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NATIONAL ASSESSMENT COLLABORATION ESSAY
Posted by: Write My Essay on: August 20, 2017

Sample by My Essay Writer

The National Assessment Collaboration (NAC) is meant to assess students to see if they are ready to become accredited as an international medical graduate (IMG). This would approve them for entrance into a Canadian residency program.

The examination is a national standardized test that evaluates students’ knowledge, attitudes and skills that are necessary to be approved for job training in Canada. The test could include problems associated with pediatrics, medicine, psychiatry, surgery, community health and preventative medicine, and gynecology and obstetrics. Language use and proficiency are important, as is a general knowledge of the therapeutic management associated with common complaints.

The test is scored as a standalone test to any other examinations by the Medical Council of Canada. The presentation and scoring of the material is completed and presented according to a standard that is consistent with what is expected of a graduating medical student who is attending a Canadian medical school. Included is a high standard of ethics and professionalism that is appropriate for physicians who are entering the postgraduate training.

NAC consists of a written therapeutic component and a series of clinical stations, making it as much about studying the material as it is about applying what students learn. The program prepares students for the real-world by simulating the typical scenarios that students will experience in the clinics.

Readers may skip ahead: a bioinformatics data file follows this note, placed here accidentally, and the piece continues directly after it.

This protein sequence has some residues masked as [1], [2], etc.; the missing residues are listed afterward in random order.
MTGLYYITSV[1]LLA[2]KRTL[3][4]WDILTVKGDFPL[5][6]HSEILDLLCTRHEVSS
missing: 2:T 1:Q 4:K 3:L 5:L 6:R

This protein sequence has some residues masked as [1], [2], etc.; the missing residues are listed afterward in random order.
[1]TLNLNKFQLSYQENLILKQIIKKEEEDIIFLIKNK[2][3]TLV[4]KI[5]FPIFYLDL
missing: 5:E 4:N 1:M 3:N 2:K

The examination results will be used to rank students to see how they compare to other IMGs. Passing the test doesn’t guarantee the student a training position, but it does let the program directors know about the strongest candidates.

Any student who is NAC test-eligible needs to have passed the Medical Council of Canada Evaluating Examination. Some regions may demand additional criteria prior to taking the exam.
Objective Structured Clinical Examinations

The Objective Structured Clinical Examinations (OSCE) are designed to assess students’ clinical skills. Students should attempt to gain an understanding of what is expected from the station and identify the level of understanding that is needed in order to complete the test successfully. In each station that students complete the test, they will only be evaluated for the components that are relevant at each one of the stations. This means that if there is a component the student doesn’t do correctly, but it isn’t a part of that particular station’s test, then the student won’t be penalized for the error.

Each of the OSCE station tests will take between 5 and 20 minutes. In these stations, students will be asked to undergo a medical encounter with a patient. This is meant to simulate an actual encounter in a clinic. During some of the OSCE exams, you will be joined by a physician, who will be examining students’ skills. They will be watching for students’ communication skills and clinical skills based on a checklist. Some of the exams are also videotaped so that they can be assessed later.
Medical Council of Canada Qualifying Examination Part II

The Medical Council of Canada Qualifying Examination Part II (MCCQE2) is a five-day condensed course that is taken by physicians and residents. This course is a chance to review material pertinent to the MCCQE2 exam. The course is only offered twice each year, and the MCCQE2 is generally offered not long before the exams in May and October.

The topics in the exam can vary, but are generally based on counselling, management, history and examination. The review course is a helpful tool that can prepare students for the challenging test. The small class size allows students to gain special attention from teachers, so that they can address the topics that they find challenging.

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